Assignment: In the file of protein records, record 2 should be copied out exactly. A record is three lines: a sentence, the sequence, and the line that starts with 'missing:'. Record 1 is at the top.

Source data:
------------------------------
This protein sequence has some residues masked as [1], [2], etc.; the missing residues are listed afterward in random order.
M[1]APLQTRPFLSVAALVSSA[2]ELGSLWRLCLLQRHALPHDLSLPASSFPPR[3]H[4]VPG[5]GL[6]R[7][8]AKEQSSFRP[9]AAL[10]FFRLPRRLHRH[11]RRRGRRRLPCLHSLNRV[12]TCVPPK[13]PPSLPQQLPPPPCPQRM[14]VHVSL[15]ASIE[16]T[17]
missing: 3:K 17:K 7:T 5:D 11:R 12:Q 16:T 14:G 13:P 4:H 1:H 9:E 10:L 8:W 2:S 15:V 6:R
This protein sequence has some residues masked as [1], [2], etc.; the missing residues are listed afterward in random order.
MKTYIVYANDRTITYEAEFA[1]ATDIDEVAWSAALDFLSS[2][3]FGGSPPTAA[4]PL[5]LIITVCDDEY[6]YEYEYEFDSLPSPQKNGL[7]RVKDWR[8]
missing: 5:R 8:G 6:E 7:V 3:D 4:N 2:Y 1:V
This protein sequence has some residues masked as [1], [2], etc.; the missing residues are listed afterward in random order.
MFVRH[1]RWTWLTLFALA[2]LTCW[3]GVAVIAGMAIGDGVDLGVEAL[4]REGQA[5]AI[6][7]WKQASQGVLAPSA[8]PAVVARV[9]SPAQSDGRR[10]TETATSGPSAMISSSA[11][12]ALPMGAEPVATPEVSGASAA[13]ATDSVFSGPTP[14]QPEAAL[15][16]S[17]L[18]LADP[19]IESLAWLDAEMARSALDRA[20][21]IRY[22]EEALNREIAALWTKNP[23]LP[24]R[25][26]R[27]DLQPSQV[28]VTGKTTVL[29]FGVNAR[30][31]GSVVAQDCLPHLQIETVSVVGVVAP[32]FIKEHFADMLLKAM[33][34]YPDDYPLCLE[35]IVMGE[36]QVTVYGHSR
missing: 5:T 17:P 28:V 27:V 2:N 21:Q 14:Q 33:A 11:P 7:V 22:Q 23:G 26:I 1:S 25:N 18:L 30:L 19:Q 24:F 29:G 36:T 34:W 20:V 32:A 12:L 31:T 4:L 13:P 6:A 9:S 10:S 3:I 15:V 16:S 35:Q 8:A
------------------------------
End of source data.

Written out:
This protein sequence has some residues masked as [1], [2], etc.; the missing residues are listed afterward in random order.
MKTYIVYANDRTITYEAEFA[1]ATDIDEVAWSAALDFLSS[2][3]FGGSPPTAA[4]PL[5]LIITVCDDEY[6]YEYEYEFDSLPSPQKNGL[7]RVKDWR[8]
missing: 5:R 8:G 6:E 7:V 3:D 4:N 2:Y 1:V